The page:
Honeymoon is ON!  I’m officially relaxing on the beach with my beautiful wife (wow, crazy to say that!) in the Dominican Republic and my main main Craig Ballantyne has stepped up to the plate to deliver a killer article breaking down fat loss nutrition in to 3 EASY Steps!

Check it out!

3 EASY steps to Fat Loss Nutrition
By Craig Ballantyne

Nutrition is simple. Research even proves it. Let me show you how, just by taking a look at a few simple studies that destroy classic “nutrition myths” and prove eating whole, natural food is a simple way to lose fat.

The first myth to bust with scientific research is that “fruit makes you fat”.

This is such a joke, but I continue to hear it all of the time. What does the research say?

In a study from the American Journal of Clinical Nutrition (85: 1465-1477, 2007) researchers put subjects into one of two low-fat diet groups. The only difference was that one group ate more fruits and vegetables. At the end of the 1-year study, the subjects who ate more fruits and vegetables lost more weight than the other group.

Moreover, the fruit-and-vegetable eaters reported being less hungry but were also able to eat more food (that is, they were able to eat a lot of low-calorie fruits and vegetables that kept them full all of the time).

Bottom line, fruit doesn’t make you fat. In fact, it helps you lose weight, as does eating more vegetables. That’s why fruits and vegetables are 2 of the 3 components of the Simple Nutrition Fat Loss Diet Foundation.

The other component of the Fat Loss Diet Foundation is raw nuts.

Now most people believe that eating nuts will make you fat, but research shows otherwise. According to a review study published in the Journal of Nutrition (138:1741S-1745S, 2008), nuts are associated with a lower body mass index. In addition, when subjects add nuts to their diet, it did NOT cause weight gain.

The researchers believe that nuts help fill you up (thanks to the fiber) and it’s possible that not all of the calories from nuts are absorbed into your body.

And finally, some research even found that it was easier for people to stick to a diet when nuts were in their meal plan.

Recent research has also shown that subjects lost more fat mass and had a greater reduction in their systolic blood pressure when they substituted almonds for complex carbohydrates in their diet.

(Reference: Wien, M., et al. Almonds vs complex carbohydrates in a weight reduction program. Int. J. Obes. 27: 1365-1372, 2003.)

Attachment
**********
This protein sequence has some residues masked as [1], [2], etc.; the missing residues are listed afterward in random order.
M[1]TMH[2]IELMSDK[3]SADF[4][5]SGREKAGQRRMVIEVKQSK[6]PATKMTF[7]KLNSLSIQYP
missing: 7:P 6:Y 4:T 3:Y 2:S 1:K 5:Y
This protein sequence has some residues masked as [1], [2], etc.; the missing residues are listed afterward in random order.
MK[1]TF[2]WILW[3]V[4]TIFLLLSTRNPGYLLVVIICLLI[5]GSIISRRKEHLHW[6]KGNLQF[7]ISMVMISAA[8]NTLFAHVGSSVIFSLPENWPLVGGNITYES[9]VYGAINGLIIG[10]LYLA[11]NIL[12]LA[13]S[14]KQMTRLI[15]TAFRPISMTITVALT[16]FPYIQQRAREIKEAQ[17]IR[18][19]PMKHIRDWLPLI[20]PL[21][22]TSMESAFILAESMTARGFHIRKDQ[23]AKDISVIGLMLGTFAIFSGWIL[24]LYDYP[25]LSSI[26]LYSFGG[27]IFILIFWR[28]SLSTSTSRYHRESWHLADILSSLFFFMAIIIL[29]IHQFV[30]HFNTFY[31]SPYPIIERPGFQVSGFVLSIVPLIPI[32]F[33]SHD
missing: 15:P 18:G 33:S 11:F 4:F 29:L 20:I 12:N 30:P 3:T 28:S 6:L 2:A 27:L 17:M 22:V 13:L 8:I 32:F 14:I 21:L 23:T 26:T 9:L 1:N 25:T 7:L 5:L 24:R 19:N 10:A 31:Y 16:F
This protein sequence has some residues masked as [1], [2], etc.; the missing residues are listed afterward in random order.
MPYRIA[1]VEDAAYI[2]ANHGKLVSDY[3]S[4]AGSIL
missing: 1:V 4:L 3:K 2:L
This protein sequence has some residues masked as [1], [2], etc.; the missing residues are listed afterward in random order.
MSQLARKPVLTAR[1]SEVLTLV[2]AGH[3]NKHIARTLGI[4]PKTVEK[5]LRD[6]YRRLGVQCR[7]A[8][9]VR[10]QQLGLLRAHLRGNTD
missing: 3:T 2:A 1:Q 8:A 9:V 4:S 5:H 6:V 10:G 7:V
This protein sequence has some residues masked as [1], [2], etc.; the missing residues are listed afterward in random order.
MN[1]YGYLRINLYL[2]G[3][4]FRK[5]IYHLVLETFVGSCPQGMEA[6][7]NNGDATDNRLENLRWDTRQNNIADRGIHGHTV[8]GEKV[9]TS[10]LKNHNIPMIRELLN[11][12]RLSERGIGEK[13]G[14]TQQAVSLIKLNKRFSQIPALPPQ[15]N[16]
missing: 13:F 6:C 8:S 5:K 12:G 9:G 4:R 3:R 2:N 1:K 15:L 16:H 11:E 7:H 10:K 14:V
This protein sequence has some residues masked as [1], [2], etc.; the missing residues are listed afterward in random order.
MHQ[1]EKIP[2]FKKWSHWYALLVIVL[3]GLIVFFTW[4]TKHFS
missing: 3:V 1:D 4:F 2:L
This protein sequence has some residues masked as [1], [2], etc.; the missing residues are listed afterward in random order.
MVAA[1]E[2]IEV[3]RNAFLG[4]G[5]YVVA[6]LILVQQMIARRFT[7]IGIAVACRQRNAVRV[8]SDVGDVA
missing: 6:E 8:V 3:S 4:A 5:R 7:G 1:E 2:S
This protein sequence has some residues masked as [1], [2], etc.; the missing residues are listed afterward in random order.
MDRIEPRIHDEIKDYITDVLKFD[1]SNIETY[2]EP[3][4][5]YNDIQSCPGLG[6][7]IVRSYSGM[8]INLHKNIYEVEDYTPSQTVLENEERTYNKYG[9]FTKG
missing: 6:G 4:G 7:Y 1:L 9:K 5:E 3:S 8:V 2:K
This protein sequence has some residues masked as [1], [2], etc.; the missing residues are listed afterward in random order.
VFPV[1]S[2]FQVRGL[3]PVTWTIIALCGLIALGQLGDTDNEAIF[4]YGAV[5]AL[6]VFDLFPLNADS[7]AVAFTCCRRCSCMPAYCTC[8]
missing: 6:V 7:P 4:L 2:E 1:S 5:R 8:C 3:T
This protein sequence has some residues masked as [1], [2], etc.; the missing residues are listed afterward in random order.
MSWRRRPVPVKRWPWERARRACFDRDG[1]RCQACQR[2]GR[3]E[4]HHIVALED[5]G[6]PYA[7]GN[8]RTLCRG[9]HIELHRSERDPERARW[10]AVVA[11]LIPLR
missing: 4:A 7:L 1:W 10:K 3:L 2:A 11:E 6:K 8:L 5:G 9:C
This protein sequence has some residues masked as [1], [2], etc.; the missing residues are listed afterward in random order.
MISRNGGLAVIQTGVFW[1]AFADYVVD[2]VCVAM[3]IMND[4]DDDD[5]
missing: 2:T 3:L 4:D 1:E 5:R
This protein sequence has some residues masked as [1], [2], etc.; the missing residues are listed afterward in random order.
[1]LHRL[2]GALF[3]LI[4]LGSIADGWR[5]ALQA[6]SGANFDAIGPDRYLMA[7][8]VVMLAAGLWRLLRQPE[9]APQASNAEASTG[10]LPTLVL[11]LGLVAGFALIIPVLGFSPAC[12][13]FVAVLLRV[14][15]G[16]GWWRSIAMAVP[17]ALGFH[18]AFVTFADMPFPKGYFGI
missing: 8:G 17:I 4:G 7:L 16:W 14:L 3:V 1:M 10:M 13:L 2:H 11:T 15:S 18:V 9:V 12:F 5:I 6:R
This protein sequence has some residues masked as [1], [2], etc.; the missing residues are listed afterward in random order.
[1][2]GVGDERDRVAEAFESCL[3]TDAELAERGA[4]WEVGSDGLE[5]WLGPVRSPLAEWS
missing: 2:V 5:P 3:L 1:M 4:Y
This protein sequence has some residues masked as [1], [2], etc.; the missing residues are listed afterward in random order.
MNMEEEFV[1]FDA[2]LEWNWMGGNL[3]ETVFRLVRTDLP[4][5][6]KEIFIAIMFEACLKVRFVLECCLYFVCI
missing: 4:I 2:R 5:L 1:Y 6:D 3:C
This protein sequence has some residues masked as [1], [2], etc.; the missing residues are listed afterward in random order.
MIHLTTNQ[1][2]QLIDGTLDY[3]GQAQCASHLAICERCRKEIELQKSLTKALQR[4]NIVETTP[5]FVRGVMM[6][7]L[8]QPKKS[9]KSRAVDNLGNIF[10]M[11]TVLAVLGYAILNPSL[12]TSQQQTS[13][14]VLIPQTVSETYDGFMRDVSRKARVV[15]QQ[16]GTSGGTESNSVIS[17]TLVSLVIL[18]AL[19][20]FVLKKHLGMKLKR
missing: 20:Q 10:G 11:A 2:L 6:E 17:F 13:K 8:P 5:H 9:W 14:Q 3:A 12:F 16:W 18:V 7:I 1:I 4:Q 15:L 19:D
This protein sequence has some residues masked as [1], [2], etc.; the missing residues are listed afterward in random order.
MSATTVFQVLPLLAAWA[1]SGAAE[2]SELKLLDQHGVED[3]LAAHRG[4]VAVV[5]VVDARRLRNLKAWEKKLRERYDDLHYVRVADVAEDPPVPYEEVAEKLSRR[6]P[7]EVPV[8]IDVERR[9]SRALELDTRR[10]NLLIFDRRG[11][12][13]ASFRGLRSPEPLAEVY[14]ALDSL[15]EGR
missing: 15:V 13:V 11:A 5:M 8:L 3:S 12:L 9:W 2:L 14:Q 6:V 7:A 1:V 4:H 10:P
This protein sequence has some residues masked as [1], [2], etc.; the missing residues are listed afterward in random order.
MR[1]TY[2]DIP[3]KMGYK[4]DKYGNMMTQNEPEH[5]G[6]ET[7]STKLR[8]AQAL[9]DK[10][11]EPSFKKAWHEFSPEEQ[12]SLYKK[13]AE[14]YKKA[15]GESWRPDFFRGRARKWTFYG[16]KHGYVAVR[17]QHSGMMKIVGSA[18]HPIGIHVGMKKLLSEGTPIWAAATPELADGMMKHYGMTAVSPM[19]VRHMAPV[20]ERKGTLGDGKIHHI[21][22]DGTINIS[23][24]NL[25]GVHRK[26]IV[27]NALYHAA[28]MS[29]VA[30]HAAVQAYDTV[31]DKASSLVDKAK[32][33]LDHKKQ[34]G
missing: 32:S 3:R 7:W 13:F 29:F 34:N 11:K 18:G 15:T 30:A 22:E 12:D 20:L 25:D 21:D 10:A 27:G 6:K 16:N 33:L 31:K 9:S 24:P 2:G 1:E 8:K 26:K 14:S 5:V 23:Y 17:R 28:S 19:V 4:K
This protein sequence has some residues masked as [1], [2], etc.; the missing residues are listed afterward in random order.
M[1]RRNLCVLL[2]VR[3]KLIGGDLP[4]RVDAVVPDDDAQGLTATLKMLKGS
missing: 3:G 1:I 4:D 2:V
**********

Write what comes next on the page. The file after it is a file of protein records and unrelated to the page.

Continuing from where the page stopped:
So despite the common belief that nuts will make you fat, there is no research to back that up.

In fact, nuts will help you stay satisfied and will give you fiber, healthy fats, and even some protein. And that’s why nuts are the third component of the Simple Nutrition Fat Loss Diet Foundation.

Once you’ve laid the foundation by basing your diet and meal plan on raw fruits, vegetables, and nuts, you can then begin to add whole grains, meat, milk, and even supplements, etc.

There is no “one best way” to eat. If you want to be a vegetarian, that’s fine. You can be lean and strong and sexy without eating meat. If you want to have meat every night for dinner, you can also lose belly fat with that type of diet too, however you must make sure that the meat is high quality, and you should understand that there may be negative health consequences to a diet high in processed red meat.

But with the Simple Nutrition approach, you’ll lose fat by eating healthy, high-fiber and low-sugar whole foods such as vegetables (broccoli, peppers, and greens), fruit (oranges, apples, strawberries, & blueberries), nuts (almonds, cashews, and walnuts), and whole grains (oatmeal and multi-grain bread). And you can also enjoy ample portions beef, chicken, & fish.

Plus, you get your cheat meals to look forward to and have them work their magic :)

Fat loss nutrition really is that simple.  Enjoy!


I love the way Craig breaks fat loss nutrition down in to SIMPLE, easy-to-understand guidelines that anyone can follow and implement.  In fact, Craig’s put together a really cool dirt-cheap resource detailing his complete “simple” approach that includes things like the his very own personal grocery lists and meal plans (the same one’s he uses to maintain single digit body fat year round)!

Definitely worth checking out if you’d like a true “insider’s guide” to simplifying your diet.

>> Simple Nutrition for Fat Loss <——- Click here to simplify your diet (and still get awesome results)

Catch ya soon!


P.S.  Drop a facebook comment or a “regular” ol’ blog comment below!

The Best Diet Tip EVER

Posted by Joel Marion on August 2, 2010

Today’s post is going to be short, sweet and to the point.

That said, it may be the most valuable piece of dietary advice that I could EVER give you.

You see, last night around 9:30 PM while watching my DVR-ed episoded of American Idol my appetite started acting up and I began to have some pretty intense cravings.

A couple minutes later, I found myself in the kitchen rummaging through the fridge, cupboards, and pantry looking for something to satisfy my hunger (yes, I’m human and I deal with cravings, too).

After scoping out what was available, I ultimately ended up eating some sliced grilled chicken and big portion of fresh green beans.

Do you know what stopped me from downing a bowl of ice cream or reaching for a bag of potato chips last night?

Simple.  These foods aren’t in my house.

Do you want to end your struggle with late night snacking (with the wrong foods) and increase your dietary adherence ten-fold?  Then here it is, the best diet tip I could ever give you: